People in my family don’t win things. OK, maybe we win spelling bees, but not stuff like cars or money and none of us has numbers in the lottery. It’s not that we see ourselves as unlucky. In fact, we’re statistically pretty advantaged in most areas. But I’ve never won anything. Even from KCRW, our local Public Radio station that every single one of my friends has managed to score free concert tickets from for DECADES (thanks again, Jihad Jenni, for taking me along to see Scissor Sisters. Those $20 beers were pretty badass). Of course I’ve always been more interested in dating the DJs than in getting free tickets because a girl has to have priorities, but that’s a different blog post all together.
There was this one year, 1981, that we McClures were on fire with both the radio giveaway and our love of the legwarmer (I’ve got awesome blackmail pictures to prove the latter). First my brother won concert tickets to see Neil Diamond (they’re coming to America! Today!), which I think excited my mom a whole lot more than him since she insisted on chaperoning. And then she turned around like a month later and won an Amana microwave on KRBE, Houston’s very own hitmaker (tm). Of course memory is an imperfect thing, and the Tiny Dancer remembers things a little differently-- that she, in fact, won BOTH the tickets and the microwave, and that it wasn’t really a microwave that she won at all, but $50 that she put towards a microwave of her choosing. So mom, it turns out, is the luckiest McClure of all. And that probably has something to do with the fact that she wasn’t born one. Marrying a McClure, maybe not so lucky, but that was her choice.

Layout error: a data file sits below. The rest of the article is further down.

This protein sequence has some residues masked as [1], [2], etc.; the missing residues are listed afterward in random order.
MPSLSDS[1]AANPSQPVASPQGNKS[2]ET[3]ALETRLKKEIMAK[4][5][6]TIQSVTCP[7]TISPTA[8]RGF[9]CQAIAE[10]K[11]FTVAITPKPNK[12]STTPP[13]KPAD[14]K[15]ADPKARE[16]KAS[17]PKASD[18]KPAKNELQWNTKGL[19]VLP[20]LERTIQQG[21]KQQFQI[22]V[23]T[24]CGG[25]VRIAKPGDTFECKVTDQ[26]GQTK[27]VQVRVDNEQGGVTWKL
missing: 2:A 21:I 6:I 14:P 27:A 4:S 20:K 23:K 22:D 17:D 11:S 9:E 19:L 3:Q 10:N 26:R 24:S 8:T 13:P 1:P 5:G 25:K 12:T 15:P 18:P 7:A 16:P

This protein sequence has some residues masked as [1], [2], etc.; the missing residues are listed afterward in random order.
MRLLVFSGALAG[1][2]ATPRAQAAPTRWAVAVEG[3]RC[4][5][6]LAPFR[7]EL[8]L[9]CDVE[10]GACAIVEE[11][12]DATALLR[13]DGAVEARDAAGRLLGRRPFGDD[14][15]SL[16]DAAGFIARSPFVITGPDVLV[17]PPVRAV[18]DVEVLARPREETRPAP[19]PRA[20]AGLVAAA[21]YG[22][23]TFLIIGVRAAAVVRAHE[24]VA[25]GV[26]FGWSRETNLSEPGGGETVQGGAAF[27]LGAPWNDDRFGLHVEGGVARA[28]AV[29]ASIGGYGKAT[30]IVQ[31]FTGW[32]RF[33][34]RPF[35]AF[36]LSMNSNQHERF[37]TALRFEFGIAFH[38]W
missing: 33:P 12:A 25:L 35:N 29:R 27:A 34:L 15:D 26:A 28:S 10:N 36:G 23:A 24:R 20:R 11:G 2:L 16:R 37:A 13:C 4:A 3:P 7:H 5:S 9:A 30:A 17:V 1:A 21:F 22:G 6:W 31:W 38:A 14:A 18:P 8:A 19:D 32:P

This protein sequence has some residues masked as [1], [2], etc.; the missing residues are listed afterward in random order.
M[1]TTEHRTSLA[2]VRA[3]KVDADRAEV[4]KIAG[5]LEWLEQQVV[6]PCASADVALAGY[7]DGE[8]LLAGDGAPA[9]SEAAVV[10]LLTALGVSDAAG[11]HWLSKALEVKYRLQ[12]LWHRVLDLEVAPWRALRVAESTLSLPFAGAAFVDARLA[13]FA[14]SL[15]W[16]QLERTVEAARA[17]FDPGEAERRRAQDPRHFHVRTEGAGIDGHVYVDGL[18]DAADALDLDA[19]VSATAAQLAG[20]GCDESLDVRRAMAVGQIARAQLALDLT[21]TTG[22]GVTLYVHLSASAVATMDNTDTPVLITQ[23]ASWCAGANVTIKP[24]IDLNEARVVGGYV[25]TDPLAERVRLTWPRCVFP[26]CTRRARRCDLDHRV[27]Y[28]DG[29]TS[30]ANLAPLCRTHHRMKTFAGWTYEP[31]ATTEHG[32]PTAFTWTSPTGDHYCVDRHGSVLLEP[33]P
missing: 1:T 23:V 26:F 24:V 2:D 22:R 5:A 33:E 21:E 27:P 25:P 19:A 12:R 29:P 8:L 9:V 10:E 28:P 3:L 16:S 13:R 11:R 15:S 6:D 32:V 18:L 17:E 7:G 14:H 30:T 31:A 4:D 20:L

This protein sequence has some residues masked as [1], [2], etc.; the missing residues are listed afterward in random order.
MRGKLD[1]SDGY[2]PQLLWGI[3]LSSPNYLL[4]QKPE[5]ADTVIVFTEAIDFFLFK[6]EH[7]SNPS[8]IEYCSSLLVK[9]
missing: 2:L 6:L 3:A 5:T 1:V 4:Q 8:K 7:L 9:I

The microwave was like this magical appliance in our house. It could make POPCORN (popcorn that tasted like burnt toast). And boil water in ONE minute! But we were not allowed to stand in front of it because we might get cancer. Lots of logic in our house, a strange meditation on faith and reason or a lack of either at any given time. But still, this exotic little box that chirped like a mechanical baby bird when it was finished cooking was God in our kitchen, which is saying a lot for a kitchen full of Presbyterian appliances.